Saudi Arabia is not like the West, not an easy ally. But for 70 years, the United States and the Saudis have managed oil and security. Not for much longer, it seems, if President Joe Biden has his way. Although the Saudis have taken what are, for them, huge steps toward opening society and removing the influence of the Wahabi religious establishment, the administration is prioritizing Saudi lapses in human rights.
Having come into office calling Saudi Arabia a pariah state, Biden removed the terror designation from Iran-supported Houthi rebels who were waging a missile war against Saudi cities and oil facilities from Yemen, and embargoed Patriot Missiles from Saudi Arabia and the UAE. He pressured South Korea to release nearly a billion dollars of embargoed money to Iran. The CIA released a short, unsourced report on the death of Jamal Khashoggi, blaming Crown Prince Mohammad ben Sultan (MbS) with no direct evidence. The President restored the Palestinians and Iranians – two entities the Saudis detest – to America’s diplomatic center stage.
Israel has been on the receiving end of American sniggering and infantilization as well, with the US ambassador in Jerusalem saying he doesn’t want anyone “to do stupid things,” and announcing that he talks to Israel’s elected Prime Minister Benjamin Netanyahu “as I talk to my kids.” President Biden and the State Department have, more than once, inserted themselves into domestic Israeli politics. The President spoke with Prime Minister Netanyahu early in the week and conveyed US “concern” over judicial reforms underway.
The back-of-the-hand to Israel made the Saudis even more nervous; they had assumed the US and Israel would secure the region. Together. But, having pushed off the concerns of America’s chief regional partners, the administration then announced that the US plans to deploy ageing A-10 attack planes to the Middle East as a replacement for more advanced combat aircraft that will be shifted to the Pacific and Europe.
Under the circumstances, nothing that is happening is surprising.
- MbS, looking for a superpower to underwrite Saudi security, hosted China’s Communist Party Chief Xi Jinping. The result was a reopening of embassies between Iran and Saudi Arabia, and a “promise” by Iran to stop arming the Houthis.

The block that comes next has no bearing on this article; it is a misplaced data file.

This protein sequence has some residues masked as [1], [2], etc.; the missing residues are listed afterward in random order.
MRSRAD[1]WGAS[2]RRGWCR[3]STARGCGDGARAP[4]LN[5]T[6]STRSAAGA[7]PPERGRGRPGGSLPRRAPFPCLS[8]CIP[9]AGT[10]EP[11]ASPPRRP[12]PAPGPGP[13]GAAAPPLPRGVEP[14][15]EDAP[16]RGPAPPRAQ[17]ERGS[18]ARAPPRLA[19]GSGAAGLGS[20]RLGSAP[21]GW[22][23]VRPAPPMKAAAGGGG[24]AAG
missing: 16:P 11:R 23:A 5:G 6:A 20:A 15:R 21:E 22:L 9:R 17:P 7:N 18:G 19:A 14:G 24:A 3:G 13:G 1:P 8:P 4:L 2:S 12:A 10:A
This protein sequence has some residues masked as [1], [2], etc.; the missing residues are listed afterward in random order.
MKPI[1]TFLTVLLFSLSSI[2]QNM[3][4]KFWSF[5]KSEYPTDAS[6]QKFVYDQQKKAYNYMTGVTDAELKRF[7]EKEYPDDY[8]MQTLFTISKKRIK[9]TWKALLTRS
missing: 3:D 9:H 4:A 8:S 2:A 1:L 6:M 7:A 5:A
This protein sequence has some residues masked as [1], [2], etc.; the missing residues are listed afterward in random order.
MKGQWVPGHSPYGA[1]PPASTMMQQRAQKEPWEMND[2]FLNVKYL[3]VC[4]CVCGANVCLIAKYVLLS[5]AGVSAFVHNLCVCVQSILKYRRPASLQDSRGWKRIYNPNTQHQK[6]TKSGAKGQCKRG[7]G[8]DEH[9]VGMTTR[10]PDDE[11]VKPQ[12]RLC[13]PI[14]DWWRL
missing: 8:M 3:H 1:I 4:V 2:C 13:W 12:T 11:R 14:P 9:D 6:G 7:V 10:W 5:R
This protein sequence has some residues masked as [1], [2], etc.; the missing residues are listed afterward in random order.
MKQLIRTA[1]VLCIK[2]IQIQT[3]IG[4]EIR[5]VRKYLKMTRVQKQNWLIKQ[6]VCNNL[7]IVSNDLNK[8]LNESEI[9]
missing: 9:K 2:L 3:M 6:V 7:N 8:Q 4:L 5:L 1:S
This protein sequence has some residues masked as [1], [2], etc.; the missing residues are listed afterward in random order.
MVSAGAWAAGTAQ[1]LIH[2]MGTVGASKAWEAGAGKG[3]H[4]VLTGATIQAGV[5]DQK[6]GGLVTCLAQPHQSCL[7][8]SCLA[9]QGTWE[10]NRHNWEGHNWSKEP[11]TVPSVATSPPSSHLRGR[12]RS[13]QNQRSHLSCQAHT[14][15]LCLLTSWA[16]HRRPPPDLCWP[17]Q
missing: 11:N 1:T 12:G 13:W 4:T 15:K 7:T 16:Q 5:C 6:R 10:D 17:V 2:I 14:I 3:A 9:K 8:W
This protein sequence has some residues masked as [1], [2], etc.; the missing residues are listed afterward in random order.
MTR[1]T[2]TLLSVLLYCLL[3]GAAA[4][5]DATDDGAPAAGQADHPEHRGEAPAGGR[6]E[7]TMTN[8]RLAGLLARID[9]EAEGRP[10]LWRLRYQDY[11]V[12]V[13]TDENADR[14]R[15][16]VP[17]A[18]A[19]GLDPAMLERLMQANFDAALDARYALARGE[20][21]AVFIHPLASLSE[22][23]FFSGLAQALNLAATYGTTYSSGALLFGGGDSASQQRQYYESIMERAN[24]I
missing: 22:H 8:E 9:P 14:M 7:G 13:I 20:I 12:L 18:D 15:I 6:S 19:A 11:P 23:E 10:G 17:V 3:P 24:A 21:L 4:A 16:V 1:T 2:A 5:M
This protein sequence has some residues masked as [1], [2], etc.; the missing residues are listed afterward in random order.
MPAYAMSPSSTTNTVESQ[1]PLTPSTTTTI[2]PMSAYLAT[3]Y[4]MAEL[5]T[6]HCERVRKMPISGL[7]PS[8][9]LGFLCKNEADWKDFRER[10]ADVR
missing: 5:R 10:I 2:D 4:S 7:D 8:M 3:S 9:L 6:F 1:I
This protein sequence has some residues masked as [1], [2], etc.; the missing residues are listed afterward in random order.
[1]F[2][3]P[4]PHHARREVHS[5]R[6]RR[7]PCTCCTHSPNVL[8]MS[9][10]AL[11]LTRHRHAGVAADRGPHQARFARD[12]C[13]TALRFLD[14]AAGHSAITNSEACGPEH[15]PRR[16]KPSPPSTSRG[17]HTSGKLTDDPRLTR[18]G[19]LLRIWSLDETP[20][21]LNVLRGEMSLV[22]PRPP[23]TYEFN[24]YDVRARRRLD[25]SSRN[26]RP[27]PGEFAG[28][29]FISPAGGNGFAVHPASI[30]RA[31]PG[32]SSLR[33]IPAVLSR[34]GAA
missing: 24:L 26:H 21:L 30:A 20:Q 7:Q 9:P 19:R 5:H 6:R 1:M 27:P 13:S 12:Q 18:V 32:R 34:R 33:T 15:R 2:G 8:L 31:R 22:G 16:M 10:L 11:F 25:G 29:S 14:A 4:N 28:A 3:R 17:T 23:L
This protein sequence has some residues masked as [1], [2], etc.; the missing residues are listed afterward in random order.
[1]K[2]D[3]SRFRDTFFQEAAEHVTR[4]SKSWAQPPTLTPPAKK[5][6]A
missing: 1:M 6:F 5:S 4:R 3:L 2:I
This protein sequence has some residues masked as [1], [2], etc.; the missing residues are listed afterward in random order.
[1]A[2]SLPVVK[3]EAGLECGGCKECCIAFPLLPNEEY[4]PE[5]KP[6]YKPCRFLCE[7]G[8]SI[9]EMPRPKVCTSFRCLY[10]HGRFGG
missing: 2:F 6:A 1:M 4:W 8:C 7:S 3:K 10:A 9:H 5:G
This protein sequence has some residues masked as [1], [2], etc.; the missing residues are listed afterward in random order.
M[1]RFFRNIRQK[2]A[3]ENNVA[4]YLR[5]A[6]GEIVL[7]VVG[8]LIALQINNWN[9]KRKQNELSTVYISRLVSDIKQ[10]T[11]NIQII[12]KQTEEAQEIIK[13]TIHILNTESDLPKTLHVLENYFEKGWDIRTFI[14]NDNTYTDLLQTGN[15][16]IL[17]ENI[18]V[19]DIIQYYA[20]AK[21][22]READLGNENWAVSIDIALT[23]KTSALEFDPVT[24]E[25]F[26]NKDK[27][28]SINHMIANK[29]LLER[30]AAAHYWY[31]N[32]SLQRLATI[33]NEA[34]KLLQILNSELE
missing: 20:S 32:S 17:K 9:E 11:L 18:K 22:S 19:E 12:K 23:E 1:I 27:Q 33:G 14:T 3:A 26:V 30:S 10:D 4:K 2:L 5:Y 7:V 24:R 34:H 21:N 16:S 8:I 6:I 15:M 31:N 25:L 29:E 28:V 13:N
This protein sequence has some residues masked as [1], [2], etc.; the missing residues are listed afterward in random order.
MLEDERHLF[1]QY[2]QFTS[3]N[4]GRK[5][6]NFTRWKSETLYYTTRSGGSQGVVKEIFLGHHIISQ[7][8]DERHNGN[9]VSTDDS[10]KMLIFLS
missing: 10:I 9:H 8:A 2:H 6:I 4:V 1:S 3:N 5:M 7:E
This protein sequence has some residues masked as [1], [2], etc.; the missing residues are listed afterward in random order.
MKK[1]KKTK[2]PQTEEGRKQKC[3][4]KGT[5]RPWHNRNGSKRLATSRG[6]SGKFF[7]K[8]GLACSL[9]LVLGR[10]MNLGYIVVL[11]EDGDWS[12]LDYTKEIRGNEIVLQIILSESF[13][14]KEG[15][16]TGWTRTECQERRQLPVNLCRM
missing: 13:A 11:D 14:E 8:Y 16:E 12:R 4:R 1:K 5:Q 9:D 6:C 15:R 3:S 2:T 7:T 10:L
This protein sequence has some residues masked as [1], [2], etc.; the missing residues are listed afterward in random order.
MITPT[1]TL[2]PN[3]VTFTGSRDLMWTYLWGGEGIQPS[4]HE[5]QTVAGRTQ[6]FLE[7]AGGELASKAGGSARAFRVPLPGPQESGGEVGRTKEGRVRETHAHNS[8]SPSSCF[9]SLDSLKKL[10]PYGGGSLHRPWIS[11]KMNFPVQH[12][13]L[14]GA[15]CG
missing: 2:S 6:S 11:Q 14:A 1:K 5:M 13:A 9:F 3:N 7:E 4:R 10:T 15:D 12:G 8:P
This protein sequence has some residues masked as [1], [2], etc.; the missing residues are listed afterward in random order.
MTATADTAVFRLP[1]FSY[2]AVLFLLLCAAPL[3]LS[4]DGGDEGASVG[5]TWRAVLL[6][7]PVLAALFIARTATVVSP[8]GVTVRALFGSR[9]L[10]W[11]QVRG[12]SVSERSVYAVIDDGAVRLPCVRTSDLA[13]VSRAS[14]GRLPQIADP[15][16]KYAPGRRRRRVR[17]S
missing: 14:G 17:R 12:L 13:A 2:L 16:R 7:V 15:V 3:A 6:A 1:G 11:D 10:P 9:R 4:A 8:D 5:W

- Iran has, as well, become an ally of Putin’s Russia with weapons supplied to the invader of Ukraine and Iranian “ghost ships” transporting embargoed Russian oil for sale. Russia is likely to reciprocate with upgraded air defenses for Iran, making any plans Israel has for attacks on Iran less likely.
- The US issued new waivers for Russian nuclear-related work at Iran’s Fordow site – a vestige of the 2015 JCPOA that was to have allowed Russia to take Iranian nuclear fuel out of the country. That was before Russia changed sides.
- Xi then signed an agreement with Russian president Vladimir Putin cementing their “no limits” partnership, just days after an international arrest warrant was issued for Putin.
- Saudi Arabia is now planning to reestablish relations with Syria, one of Iran’s puppet regimes. Iranian militias were the driving force for 500,000+ Syrian dead and millions of refugees.
A productive approach for the US would be to find inducements for the Saudis to work with Washington and continue to open its society to change. And, if not in the administration, perhaps in the US Senate – the world’s greatest deliberative body, as it calls itself. But at least two Senators have taken the other side.
Sen. Chris Murphy (D-CT) and Sen. Mike Lee (R-UT) introduced a privileged resolution to require the State Department to examine and report on Saudi domestic human rights practices and its involvement in the war in Yemen. This sets up a fast-tracked debate and vote in the Senate on Riyadh’s human rights record.
Both Senators are determined to cut off US arms sales to the Saudis – another gift to Iran, but one that will backfire.
Russia and China are there. They are determined to raise their profiles in the region. They both have arms to sell. China has money to invest. Neither cares about human rights or democratic norms. That is not an endorsement of either nasty, authoritarian regime. But it is an honest assessment of Saudi choices. If they have no reason to go with us, they will go where they see their security interests.
Robert Greenway of the Hudson Institute and the Abraham Accords Peace Institute suggests a different path, bringing the Saudis back toward the US and back toward the Abraham Accords states. He proposes the establishment of an Abraham Accords free trade area that would, among other things, “enable the countries of the Abraham Accords and eventually, the wider MENA region to accelerate their aspirations for sustained economic growth and diversification … and constraining China’s predatory economic practices.”
For the Saudis to watch the region profit while they stay outside would give MbS something to think about. If US sensitivities preclude the Saudis right now, it would be fair to condition their future participation. It would be a stronger, more lasting, democracy-promoting position than the one the US is currently, and cavalierly, tossing around a vital region.